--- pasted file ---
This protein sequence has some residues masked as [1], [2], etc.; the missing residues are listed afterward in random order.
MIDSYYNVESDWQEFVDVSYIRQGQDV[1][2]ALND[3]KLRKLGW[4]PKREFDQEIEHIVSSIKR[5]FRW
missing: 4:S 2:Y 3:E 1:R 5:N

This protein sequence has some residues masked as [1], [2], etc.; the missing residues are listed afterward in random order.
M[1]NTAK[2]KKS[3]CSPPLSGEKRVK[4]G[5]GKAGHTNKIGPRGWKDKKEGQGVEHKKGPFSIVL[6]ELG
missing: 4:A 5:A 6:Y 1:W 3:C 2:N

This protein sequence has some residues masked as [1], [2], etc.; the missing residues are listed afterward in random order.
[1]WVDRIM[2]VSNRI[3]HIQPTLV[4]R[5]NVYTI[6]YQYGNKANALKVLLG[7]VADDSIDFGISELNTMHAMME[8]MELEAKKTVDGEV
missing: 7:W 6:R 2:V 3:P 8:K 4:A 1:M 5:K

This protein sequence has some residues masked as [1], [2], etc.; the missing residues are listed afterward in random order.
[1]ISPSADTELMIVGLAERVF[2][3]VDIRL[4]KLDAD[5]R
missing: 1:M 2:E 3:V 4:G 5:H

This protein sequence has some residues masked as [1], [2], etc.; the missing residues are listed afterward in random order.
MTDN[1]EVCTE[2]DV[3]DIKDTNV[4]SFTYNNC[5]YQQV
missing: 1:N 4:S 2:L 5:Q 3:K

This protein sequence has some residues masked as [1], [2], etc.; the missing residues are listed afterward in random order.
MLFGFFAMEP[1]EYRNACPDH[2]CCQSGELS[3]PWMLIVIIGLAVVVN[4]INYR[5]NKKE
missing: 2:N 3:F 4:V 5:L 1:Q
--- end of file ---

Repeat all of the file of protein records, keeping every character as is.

This protein sequence has some residues masked as [1], [2], etc.; the missing residues are listed afterward in random order.
MIDSYYNVESDWQEFVDVSYIRQGQDV[1][2]ALND[3]KLRKLGW[4]PKREFDQEIEHIVSSIKR[5]FRW
missing: 4:S 2:Y 3:E 1:R 5:N

This protein sequence has some residues masked as [1], [2], etc.; the missing residues are listed afterward in random order.
M[1]NTAK[2]KKS[3]CSPPLSGEKRVK[4]G[5]GKAGHTNKIGPRGWKDKKEGQGVEHKKGPFSIVL[6]ELG
missing: 4:A 5:A 6:Y 1:W 3:C 2:N

This protein sequence has some residues masked as [1], [2], etc.; the missing residues are listed afterward in random order.
[1]WVDRIM[2]VSNRI[3]HIQPTLV[4]R[5]NVYTI[6]YQYGNKANALKVLLG[7]VADDSIDFGISELNTMHAMME[8]MELEAKKTVDGEV
missing: 7:W 6:R 2:V 3:P 8:K 4:A 1:M 5:K

This protein sequence has some residues masked as [1], [2], etc.; the missing residues are listed afterward in random order.
[1]ISPSADTELMIVGLAERVF[2][3]VDIRL[4]KLDAD[5]R
missing: 1:M 2:E 3:V 4:G 5:H

This protein sequence has some residues masked as [1], [2], etc.; the missing residues are listed afterward in random order.
MTDN[1]EVCTE[2]DV[3]DIKDTNV[4]SFTYNNC[5]YQQV
missing: 1:N 4:S 2:L 5:Q 3:K

This protein sequence has some residues masked as [1], [2], etc.; the missing residues are listed afterward in random order.
MLFGFFAMEP[1]EYRNACPDH[2]CCQSGELS[3]PWMLIVIIGLAVVVN[4]INYR[5]NKKE
missing: 2:N 3:F 4:V 5:L 1:Q